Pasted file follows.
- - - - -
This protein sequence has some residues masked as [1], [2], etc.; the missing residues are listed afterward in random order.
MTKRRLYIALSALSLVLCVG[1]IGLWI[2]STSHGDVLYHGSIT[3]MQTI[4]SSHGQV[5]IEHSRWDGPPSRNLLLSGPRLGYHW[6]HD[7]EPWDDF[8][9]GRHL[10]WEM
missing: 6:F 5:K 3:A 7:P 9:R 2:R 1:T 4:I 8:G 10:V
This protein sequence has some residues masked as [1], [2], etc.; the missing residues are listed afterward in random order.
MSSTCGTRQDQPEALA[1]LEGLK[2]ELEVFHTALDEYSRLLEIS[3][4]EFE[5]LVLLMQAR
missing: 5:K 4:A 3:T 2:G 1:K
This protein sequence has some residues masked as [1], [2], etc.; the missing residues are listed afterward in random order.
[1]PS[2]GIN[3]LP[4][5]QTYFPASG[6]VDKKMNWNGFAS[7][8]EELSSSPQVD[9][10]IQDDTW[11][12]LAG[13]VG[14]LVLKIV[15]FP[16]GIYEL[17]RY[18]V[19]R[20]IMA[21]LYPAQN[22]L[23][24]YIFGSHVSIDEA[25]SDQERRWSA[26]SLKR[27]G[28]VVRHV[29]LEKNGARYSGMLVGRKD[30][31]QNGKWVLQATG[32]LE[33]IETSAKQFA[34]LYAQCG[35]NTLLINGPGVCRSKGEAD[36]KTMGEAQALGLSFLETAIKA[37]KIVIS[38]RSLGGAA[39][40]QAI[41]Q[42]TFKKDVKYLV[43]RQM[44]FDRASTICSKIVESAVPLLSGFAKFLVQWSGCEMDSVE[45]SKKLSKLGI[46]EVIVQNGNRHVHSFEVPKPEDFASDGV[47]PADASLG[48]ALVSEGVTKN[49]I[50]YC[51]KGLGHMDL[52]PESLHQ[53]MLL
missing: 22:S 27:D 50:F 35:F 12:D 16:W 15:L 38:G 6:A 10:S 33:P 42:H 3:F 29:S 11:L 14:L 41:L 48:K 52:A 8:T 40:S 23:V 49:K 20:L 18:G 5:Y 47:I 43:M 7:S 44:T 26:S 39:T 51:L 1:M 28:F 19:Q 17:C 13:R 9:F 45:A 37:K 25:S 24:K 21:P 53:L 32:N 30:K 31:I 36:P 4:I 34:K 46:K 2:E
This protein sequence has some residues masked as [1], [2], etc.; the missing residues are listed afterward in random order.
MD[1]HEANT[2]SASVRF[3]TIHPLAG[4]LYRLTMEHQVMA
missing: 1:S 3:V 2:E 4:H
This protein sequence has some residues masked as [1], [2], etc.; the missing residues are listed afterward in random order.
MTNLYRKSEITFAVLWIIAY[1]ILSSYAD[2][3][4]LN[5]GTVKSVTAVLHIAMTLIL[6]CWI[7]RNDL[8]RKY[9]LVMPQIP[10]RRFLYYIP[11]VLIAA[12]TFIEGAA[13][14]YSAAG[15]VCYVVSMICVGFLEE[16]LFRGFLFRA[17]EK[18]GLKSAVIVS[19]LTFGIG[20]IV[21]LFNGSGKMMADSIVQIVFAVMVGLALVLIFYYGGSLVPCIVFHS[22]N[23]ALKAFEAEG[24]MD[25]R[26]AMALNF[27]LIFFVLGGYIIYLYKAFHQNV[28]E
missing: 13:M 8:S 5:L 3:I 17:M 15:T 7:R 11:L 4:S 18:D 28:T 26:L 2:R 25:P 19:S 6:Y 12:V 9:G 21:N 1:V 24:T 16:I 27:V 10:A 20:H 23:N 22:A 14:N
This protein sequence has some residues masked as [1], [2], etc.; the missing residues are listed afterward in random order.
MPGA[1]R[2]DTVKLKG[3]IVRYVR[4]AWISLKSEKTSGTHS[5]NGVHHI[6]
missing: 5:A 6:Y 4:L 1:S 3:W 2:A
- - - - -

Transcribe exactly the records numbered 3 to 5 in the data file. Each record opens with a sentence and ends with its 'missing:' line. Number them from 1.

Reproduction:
This protein sequence has some residues masked as [1], [2], etc.; the missing residues are listed afterward in random order.
[1]PS[2]GIN[3]LP[4][5]QTYFPASG[6]VDKKMNWNGFAS[7][8]EELSSSPQVD[9][10]IQDDTW[11][12]LAG[13]VG[14]LVLKIV[15]FP[16]GIYEL[17]RY[18]V[19]R[20]IMA[21]LYPAQN[22]L[23][24]YIFGSHVSIDEA[25]SDQERRWSA[26]SLKR[27]G[28]VVRHV[29]LEKNGARYSGMLVGRKD[30][31]QNGKWVLQATG[32]LE[33]IETSAKQFA[34]LYAQCG[35]NTLLINGPGVCRSKGEAD[36]KTMGEAQALGLSFLETAIKA[37]KIVIS[38]RSLGGAA[39][40]QAI[41]Q[42]TFKKDVKYLV[43]RQM[44]FDRASTICSKIVESAVPLLSGFAKFLVQWSGCEMDSVE[45]SKKLSKLGI[46]EVIVQNGNRHVHSFEVPKPEDFASDGV[47]PADASLG[48]ALVSEGVTKN[49]I[50]YC[51]KGLGHMDL[52]PESLHQ[53]MLL
missing: 22:S 27:D 50:F 35:F 12:D 16:W 15:L 38:G 6:A 10:S 33:P 42:H 3:F 29:S 11:L 14:L 41:L 48:K 52:A 8:T 40:S 23:V 49:K 20:L 18:G 5:Y 47:I 43:M 7:S 44:T 26:S 39:T 51:L 1:M 28:F 19:Q 17:C 13:R 9:F 45:A 37:K 25:S 24:K 21:P 53:L 32:N 30:K 31:I 36:P 4:I 34:K 46:K 2:E
This protein sequence has some residues masked as [1], [2], etc.; the missing residues are listed afterward in random order.
MD[1]HEANT[2]SASVRF[3]TIHPLAG[4]LYRLTMEHQVMA
missing: 1:S 3:V 2:E 4:H
This protein sequence has some residues masked as [1], [2], etc.; the missing residues are listed afterward in random order.
MTNLYRKSEITFAVLWIIAY[1]ILSSYAD[2][3][4]LN[5]GTVKSVTAVLHIAMTLIL[6]CWI[7]RNDL[8]RKY[9]LVMPQIP[10]RRFLYYIP[11]VLIAA[12]TFIEGAA[13][14]YSAAG[15]VCYVVSMICVGFLEE[16]LFRGFLFRA[17]EK[18]GLKSAVIVS[19]LTFGIG[20]IV[21]LFNGSGKMMADSIVQIVFAVMVGLALVLIFYYGGSLVPCIVFHS[22]N[23]ALKAFEAEG[24]MD[25]R[26]AMALNF[27]LIFFVLGGYIIYLYKAFHQNV[28]E
missing: 13:M 8:S 5:L 3:I 17:M 15:T 7:R 11:L 4:S 18:D 28:T 26:L 2:R 25:P 19:S 6:Y 12:V 9:G 21:N 1:V 24:T 16:I 27:V 10:A 20:H 23:N 22:A 14:N